The second key feature of criminal prosecutions is that they are an "accusatorial" process. The state has the burden of proving its case and a defendant is not required to volunteer evidence or reveal its hand. As a result, in a criminal prosecution, the relevant evidence is typically obtained through investigations conducted by law enforcement agencies or regulators, such as ASIC and the ACCC. The evidence is often gathered through the exercise of coercive powers by those regulators and agencies. As a general proposition, evidence obtained illegally as a result of the exercise of coercive powers cannot be used in a prosecution.
Relevant to the exercise of coercive powers and the prosecution process more generally is the privilege against self-incrimination. The privilege is a "basic and substantive common law right"2 and an aspect of what is commonly referred to as the right to silence. In essence, the privilege against self-incrimination provides that a person cannot be required to answer any question or provide any document if the answer or document would tend to incriminate that person.3 The privilege is considered necessary to preserve the presumption of innocence, and to ensure that the burden of proof remains on the prosecution. The privilege applies to individuals but does not extend to corporations and it can be abrogated by clear legislative intent (for example, section 172 of the model Work Health and Safety Act).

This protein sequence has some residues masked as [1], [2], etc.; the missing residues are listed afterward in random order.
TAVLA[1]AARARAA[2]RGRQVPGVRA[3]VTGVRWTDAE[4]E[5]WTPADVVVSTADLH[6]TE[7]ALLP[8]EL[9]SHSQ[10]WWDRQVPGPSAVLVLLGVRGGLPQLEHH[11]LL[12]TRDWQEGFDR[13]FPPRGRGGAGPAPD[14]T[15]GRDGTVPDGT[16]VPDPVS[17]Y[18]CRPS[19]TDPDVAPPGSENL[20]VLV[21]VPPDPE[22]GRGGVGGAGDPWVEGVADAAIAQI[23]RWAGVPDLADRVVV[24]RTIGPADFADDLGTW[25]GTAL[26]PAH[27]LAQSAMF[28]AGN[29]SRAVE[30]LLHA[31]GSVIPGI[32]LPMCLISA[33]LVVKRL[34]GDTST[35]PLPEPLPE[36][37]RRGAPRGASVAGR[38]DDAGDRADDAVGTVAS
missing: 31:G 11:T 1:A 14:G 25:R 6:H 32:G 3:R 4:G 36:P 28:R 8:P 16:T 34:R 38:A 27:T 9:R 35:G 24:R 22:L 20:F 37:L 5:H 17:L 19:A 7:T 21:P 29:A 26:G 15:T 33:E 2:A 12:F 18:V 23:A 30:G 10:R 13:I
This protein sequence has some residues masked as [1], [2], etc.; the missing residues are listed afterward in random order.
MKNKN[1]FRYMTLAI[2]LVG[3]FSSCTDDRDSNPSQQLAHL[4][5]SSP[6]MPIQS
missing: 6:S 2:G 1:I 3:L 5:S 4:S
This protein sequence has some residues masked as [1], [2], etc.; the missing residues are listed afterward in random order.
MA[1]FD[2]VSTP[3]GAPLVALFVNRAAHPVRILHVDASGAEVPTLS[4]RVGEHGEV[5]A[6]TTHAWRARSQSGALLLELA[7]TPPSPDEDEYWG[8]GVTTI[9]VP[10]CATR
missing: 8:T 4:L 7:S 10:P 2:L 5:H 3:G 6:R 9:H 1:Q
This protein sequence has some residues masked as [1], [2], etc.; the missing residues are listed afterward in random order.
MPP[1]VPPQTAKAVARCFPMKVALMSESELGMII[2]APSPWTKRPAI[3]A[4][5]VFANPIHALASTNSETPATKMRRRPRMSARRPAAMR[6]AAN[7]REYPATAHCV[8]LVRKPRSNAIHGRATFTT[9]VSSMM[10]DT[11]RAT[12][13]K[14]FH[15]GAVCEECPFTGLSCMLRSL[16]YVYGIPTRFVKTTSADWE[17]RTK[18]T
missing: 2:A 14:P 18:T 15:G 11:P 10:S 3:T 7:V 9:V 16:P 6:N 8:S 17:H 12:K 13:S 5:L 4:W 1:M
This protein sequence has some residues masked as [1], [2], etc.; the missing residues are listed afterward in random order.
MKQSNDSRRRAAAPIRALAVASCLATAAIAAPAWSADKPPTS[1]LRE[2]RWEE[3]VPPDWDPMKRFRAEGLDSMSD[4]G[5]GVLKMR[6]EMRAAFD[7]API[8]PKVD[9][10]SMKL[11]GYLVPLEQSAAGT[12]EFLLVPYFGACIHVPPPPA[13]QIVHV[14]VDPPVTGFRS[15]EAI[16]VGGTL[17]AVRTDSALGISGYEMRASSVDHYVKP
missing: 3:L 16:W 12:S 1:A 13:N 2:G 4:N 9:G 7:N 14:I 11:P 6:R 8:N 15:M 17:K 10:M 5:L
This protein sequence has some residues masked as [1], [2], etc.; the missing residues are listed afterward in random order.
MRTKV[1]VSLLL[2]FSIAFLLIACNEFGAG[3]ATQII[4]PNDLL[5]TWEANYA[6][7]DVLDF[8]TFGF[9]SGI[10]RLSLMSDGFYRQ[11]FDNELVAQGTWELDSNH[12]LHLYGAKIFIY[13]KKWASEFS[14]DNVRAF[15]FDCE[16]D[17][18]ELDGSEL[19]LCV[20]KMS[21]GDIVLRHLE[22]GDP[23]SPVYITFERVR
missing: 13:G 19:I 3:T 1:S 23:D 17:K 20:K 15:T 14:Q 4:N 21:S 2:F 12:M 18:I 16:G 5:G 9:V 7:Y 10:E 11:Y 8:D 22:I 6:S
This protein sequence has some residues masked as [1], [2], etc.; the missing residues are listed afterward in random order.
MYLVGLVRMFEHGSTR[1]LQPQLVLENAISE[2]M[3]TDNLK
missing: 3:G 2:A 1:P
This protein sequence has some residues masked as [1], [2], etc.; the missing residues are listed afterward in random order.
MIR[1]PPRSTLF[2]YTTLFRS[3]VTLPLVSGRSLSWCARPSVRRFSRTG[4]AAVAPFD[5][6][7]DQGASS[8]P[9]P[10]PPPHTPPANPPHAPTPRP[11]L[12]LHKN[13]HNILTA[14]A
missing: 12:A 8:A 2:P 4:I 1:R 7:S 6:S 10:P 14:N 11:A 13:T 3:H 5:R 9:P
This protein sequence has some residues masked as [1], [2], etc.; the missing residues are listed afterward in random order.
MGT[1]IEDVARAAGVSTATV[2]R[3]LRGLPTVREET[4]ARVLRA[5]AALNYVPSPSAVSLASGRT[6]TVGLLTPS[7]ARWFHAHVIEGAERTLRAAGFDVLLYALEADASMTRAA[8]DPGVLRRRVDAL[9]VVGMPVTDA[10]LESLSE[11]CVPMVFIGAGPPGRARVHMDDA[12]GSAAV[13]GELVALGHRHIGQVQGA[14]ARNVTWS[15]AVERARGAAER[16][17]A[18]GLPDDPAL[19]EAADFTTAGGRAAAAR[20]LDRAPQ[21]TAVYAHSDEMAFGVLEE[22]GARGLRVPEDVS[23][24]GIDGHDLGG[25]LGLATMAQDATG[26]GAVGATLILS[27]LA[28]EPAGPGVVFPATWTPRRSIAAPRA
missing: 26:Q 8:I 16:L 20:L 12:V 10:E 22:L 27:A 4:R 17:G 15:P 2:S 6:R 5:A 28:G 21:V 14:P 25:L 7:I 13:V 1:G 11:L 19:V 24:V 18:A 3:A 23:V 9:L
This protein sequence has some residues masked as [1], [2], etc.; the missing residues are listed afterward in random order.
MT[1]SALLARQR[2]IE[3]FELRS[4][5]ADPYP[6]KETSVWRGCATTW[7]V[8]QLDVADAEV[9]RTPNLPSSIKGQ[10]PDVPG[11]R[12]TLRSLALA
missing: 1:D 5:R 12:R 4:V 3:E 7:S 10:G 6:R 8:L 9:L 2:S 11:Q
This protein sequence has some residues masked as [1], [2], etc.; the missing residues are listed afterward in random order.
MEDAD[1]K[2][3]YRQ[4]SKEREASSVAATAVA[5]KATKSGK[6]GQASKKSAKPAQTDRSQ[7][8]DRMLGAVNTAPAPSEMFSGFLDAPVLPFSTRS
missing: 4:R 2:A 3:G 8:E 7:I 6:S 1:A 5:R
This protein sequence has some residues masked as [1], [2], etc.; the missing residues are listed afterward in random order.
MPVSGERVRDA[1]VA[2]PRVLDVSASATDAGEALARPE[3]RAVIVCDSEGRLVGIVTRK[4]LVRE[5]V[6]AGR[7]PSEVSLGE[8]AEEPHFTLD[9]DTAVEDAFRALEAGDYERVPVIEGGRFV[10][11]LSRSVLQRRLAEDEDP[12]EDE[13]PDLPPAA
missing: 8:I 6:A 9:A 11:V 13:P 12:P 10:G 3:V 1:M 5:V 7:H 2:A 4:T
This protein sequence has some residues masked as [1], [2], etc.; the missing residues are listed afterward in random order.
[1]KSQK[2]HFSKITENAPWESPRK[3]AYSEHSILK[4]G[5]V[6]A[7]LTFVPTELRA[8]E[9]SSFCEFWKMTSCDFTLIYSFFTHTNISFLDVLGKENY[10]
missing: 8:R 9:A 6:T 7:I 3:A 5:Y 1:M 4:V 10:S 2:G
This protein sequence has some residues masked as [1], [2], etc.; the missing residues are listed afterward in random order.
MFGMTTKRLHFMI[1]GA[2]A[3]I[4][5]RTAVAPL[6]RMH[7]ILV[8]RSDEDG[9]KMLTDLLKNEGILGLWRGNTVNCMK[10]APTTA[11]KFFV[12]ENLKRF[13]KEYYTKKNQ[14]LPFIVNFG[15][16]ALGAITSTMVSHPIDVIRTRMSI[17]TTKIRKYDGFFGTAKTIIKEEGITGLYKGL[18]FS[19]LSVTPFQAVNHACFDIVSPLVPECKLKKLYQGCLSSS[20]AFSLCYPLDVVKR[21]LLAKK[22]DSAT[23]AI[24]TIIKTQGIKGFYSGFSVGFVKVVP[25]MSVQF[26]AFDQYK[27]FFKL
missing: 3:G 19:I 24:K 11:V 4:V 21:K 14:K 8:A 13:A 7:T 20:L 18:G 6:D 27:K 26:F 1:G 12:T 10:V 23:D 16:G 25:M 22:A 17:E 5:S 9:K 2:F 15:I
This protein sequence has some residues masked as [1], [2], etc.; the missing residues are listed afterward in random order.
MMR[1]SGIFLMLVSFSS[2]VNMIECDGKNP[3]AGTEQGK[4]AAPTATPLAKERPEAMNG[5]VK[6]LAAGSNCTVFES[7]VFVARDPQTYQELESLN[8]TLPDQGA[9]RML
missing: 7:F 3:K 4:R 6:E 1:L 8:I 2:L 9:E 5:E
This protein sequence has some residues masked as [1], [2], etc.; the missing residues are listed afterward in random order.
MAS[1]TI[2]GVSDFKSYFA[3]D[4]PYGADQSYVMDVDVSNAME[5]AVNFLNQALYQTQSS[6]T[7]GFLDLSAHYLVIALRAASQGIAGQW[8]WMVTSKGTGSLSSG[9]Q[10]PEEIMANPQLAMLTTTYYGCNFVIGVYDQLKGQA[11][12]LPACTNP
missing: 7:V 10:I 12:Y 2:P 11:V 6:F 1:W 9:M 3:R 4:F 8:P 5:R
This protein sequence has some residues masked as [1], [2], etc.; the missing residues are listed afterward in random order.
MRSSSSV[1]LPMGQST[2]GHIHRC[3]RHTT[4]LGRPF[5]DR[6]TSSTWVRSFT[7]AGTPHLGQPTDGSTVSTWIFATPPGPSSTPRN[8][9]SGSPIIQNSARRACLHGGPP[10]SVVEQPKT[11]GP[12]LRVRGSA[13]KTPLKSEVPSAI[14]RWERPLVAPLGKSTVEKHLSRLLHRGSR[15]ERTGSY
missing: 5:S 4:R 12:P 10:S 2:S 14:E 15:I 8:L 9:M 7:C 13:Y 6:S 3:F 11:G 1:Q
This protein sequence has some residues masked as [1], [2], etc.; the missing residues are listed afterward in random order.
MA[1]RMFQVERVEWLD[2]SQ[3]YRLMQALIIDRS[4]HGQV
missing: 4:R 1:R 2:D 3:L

The evidence obtained in the course of the investigations is briefed to prosecutors who must determine whether or not there is a prima facie case, if there are reasonable prospects of conviction and if it is in the public interest to proceed with the prosecution. There are usually prosecutorial guidelines which provide guidance in relation to the decision to prosecute a matter.
Once a prosecution is brought, the role of the prosecutor is to fairly put before the court evidence of the alleged crime and not to merely achieve a conviction. A prosecutor has important ethical duties relating to disclosure and fairness. A prosecutor must identify with precision exactly what the defendant is accused of doing and how the prosecution intends to prove the elements of the charges brought against the defendant. They must also make full disclosure of all relevant (and possibly relevant) material, even where such material might be harmful to prosecution's case. In contrast, a defendant is entitled to test the prosecution's case, argue at the conclusion of that case that there is no case for the defendant to answer and say that the charges have not been made out. Unlike in civil proceedings, adverse inferences cannot be drawn against defendants that elect not to lead evidence or call witnesses.
A defendant will be found guilty or not guilty of the alleged crime. Defendants who plead guilty or are found guilty are sentenced by a court. Criminal penalties can include fines, adverse publicity orders and imprisonment for individuals.
1 Minister for Industry, Tourism & Resources v Mobil Oil Australia Pty Ltd (2004) ATPR 41-993 at 53
2 X7 v Australian Crime Commission (2013) 248 CLR 92 at 104
3 Pyneboard Pty Ltd v Trade Practices Commission (1983) 152 CLR 328 at 335
The content of this article is intended to provide a general guide to the subject matter. Specialist advice should be sought about your specific circumstances.